Myths and Truths of Defibrillators

How does a Defibrillator work?

In the first of a two part series we look at what is an Automated External Defibrillator (AED) and how effective they are. In the second part we look at some of the most common questions we’ve been asked during our First Aid courses and bust a few myths about what an AED can and can’t do!

So what is Automated External Defibrillator (AED)?

In simple terms an AED is an electrical device designed to shock the heart. As the name suggests, they’re designed to stop the heart fibrillating, an irregular rhythm of the heart, that leads to sudden cardiac arrest and results in oxygenated blood not reaching the brain and other vital organs.
The electrical shock is delivered via 2 adhesive pads, one placed on the left hand side of the chest and the other on the top right of the chest. This placement allows for the ‘electrical shock’ to go from one pad, through the heart, to the other pad. For the electrical current to flow effectively the pads must be placed close together creating a pathway through the heart and they must be placed on clean, dry skin. The amount of electricity passing through the heart is around 300 amps, the equivalent of running a 100 watt globe for 3 seconds. This relatively low voltage also means the risk of electrical shock to a first responder is minimal.

The automated part of the defibrillator refers to the self analysis the unit does, to determine if a shock should be delivered, once the pads are placed and the unit turned on. This simplifies the process, allowing anyone, even those without any First Aid training, to use an AED and potentially save someone’s life.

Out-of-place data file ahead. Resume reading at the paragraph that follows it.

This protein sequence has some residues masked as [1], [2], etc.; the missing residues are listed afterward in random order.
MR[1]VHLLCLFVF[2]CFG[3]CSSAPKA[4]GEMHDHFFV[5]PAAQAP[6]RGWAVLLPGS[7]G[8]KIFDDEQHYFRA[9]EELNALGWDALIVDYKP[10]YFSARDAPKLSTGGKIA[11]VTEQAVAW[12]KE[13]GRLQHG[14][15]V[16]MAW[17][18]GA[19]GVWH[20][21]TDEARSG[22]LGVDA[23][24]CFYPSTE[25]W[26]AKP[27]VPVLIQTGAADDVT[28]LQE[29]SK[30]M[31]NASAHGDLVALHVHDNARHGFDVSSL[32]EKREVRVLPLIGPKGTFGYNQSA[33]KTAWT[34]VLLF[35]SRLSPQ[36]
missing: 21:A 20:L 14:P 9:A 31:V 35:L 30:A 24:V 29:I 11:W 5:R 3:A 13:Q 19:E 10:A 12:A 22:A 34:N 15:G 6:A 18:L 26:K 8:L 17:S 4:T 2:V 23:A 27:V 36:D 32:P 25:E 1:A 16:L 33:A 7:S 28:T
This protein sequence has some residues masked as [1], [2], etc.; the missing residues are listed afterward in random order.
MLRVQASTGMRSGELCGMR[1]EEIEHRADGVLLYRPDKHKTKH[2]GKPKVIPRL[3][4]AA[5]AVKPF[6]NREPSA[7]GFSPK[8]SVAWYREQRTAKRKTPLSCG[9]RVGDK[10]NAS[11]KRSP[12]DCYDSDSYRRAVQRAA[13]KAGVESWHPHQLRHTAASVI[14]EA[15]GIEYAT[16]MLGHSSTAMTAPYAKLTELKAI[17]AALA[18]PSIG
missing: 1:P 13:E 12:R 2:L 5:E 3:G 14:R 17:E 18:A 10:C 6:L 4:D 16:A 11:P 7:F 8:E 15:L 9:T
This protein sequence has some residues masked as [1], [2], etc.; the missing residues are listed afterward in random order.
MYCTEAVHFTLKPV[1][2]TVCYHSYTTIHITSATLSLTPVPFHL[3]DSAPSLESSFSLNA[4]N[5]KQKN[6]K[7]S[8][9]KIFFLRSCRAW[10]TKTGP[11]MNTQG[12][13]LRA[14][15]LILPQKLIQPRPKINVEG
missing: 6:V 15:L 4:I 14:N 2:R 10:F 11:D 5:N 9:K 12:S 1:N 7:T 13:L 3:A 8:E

How effective are Defibrillators in saving people lives?

Each year in Australia more than 30,000 people die from Sudden Cardiac Arrest (SCA). In more than 90% of cases they occur outside hospital. Within 3 minutes of SCA occurring, the brain begins to die and each minute there is a delay in CPR and use of an AED, the chances of the person surviving drops 10%.

Source: Laerdal, “Every Minute Counts”

A 2002 Study, published in the New England Journal of Medicine, found that when a Defibrillator was used within the first 3 minutes of SCA occurring, the survival rates increased by more than 80%. This study was further backed up by findings from the Melbourne Cricket ground, that showed that of the 28 people who required a defibrillator, more than 86% of them survived. This compares very favourably to the national average of less than 5% of people that survived where a defibrillator was not used.

The key outcome from the finding was ensuring that defibrillators are easily accessible, minimising the “collapse to shock time”. The target is to have a defibrillator attached and ready to go within 3 minutes of sudden cardiac arrest occurring. For further information on Defibrillators or First Aid Training don’t hesitate to get in touch with us.

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